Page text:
A project without a goal or objectives is baseless. So, this indicates the importance of
goals and objectives. Therefore, goals and objectives provide a framework or path towards
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which the organization has to run. It must be ensured that the goals of all functional
departments are integrated effectively.

2. Proper flow of communication:


Interaction with the customer and ensure that (S) he is satisfied is the major concern in the
project management. Not only customers but also the upper management, the Interaction with
the upper management is necessary to make them commit to the success of the project. A
proper flow of communication would enable timely completion of job with less repetition and
confusions.

3. Effective integration system:


In project management, the project manager has to ensure that all the functional
departments of the organization are effectively integrated. The basic motto behind this is that
all the needs and requirement and goals of the entire functional department will be addressed
and it well ensure non occurrence of confusions and misunderstandings, thereby achieving
the goals and objectives.

4. Effective formation and implementation of project ideas:


Every organization prepares number of project ideas. But the question is how many of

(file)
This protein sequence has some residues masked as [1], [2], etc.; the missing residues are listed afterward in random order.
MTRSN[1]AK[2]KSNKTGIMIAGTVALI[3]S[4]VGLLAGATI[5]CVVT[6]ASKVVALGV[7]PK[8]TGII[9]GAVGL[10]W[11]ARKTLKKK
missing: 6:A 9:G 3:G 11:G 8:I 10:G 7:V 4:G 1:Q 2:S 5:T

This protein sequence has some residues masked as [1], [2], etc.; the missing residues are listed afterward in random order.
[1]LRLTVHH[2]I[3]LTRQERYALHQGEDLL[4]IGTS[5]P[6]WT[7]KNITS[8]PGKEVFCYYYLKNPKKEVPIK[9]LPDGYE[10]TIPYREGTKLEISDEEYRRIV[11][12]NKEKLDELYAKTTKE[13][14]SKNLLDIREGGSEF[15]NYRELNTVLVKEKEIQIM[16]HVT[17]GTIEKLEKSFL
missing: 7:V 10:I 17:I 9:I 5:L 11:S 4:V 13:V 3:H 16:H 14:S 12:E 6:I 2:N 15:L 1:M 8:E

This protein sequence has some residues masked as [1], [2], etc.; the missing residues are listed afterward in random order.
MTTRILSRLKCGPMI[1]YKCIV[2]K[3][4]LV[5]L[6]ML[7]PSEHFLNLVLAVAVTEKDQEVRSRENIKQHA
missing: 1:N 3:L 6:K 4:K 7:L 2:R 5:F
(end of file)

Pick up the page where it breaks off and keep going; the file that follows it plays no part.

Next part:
them are effective and promising, which can be ensured with an effective idea formation.
Effective idea formation makes its implementation promising. Even implementation of the
idea is most difficult task as compared to the idea formation, because it is affected by the
number of factors internal or external to an organization.

5. Acquisition and allocation of resources:


There is end number of resources available in the organization such as raw material,
human resources, technology, etc which are scarce and costly in nature. Therefore, the
organizations must ensure a proper acquisition (i.e. grabbing the resources and its proper
allocation also. This will ensure an optimum utilization of resources in the organization.

6. Ensuring coordinated and motivated team:


Ensure that the team members stay focused on the objective and remain motivated
throughout the project cycle. A well motivated, communicated and coordinated team ensures
proper flow of the project. Therefore, a project manager needs to make a team of motivated
people to ensure the goal attainment.

7. Preparing milestones: